When the Beatles made their debut on the Ed Sullivan Show, I was a toddler. It would be a few years before I truly understood who and what the Beatles were, and how they impacted our lives musically. And, who could forget the Beatles cartoons, or lunch boxes or any other Beatlemania memorabilia.
I was about eight or nine years old when “The Long and Winding Road” and “Let It Be” made their way to number one on the charts. I absolutely fell in love with those two songs, and to this day, they are still my favorites.
As soon as I hear, “The Long and Winding Road,” my hands-down, absolute favorite Beatles tune of all time, I am instantly transported back to early summer and my dad’s gold Buick. He was so proud of himself, because he was, in his words, “hip,” with his eight-track tape player, white shoes and new Beatles music.
Maybe that is why I get misty every time I hear that ballad. Not only do the lyrics move me, but the music is beautiful. The moment I hear the first few chords, I am instantly transported back to a simpler time; in my childhood home with my larger-than-life father, alive and well.
Several years ago, my parents took a trip to England, and they had a wonderful time. My mother told us of all the places we needed to see should we ever get the chance to go.
Well, March of last year, was my chance to go.
I flew solo to London, as my husband was stationed in the UK at the time. I packed my clothes and shoes into my dad’s luggage – the same suitcase he had used years before when my parents made the trip. Checking my bags at the airport, I smirked as I thought, “Hey Dad, your bags are making the trip again.”
Out in the midlands, a good hour away from London, I had the experience of a lifetime, living in a quaint English village. The scenery was out of a storybook, and my husband and I traveled to as many places as we could in the two weeks I was there. Of course we sought out the traditional fish and chip dinner at a centuries-old pub, and some had some other wonderful foods – likes crumpets, bubble-and-squeak and, of course, crisps. I was fascinated by the trains, taxi and Underground subway system. The traffic rounds and driving on the wrong side of the road took a bit of getting used to, and I can’t tell you how many times I tried to get into the passenger side and found a steering wheel in my way.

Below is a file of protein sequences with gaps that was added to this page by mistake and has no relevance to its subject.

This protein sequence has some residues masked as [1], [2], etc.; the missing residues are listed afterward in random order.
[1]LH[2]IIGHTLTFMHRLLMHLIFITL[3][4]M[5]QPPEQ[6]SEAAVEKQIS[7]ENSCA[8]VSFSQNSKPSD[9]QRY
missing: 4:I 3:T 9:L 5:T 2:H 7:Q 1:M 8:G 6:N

I was in awe that I was in the homeland of literary greats and the Queen Mum. I fell in love with England – the accents, the customs, the people.
The weather wasn’t the most agreeable during my time across the pond. But the weekend we chose to tour London was perfect – sunny and warm. We walked miles and saw Buckingham Palace, Big Ben, The Eye of London – all the tourist hot spots. Two of the last “must-sees” on our London list were Harrod’s and Abbey Road. But we were quickly running out of time. We didn’t toss a coin, because my husband and I knew what we would choose.
We chose Abbey Road.
Now, it simply wasn’t a matter of walking from the grounds of Buckingham Palace to St. John’s, where the famous Abbey Road Studios and cross walk are located. We had to find the correct Underground station and change subways routes a few different times to get to our destination. (Oh, by the way, when they say Underground, they mean it! I had no idea how deep into the earth we were as we traveled through London!)
We exited the subway station, and went to the Beatles Coffee Shop at the entrance. Without even asking, the owner handed us a map and sent us up the street to find Abbey Road.
What an amazing experience to walk the path that the Beatles made famous. Yes, we had to be concerned that we’d be hit be a car while snapping photos. Yes, we took many shots of us crossing the street, plus photos of Abbey Road Studios – where music history was made. We weren’t alone in our walk – not only were there plenty of tourists, we sent a text to our daughter, back home in the States, and she actually watched us crossing Abbey Road live, real-time, on a web cam. Think about that!
It’s hard to believe that crossing Abbey Road was such a highlight for my husband and me. But I guess it makes sense, when you think of how the Beatles impacted our lives, from the time we toddlers until even now. It was really awesome to walk that part of history, where Memory Lane meets Abbey Road.
© Lynne Cobb – 2014
What are your memories of the British invasion? Have you ever crossed Abbey Road?
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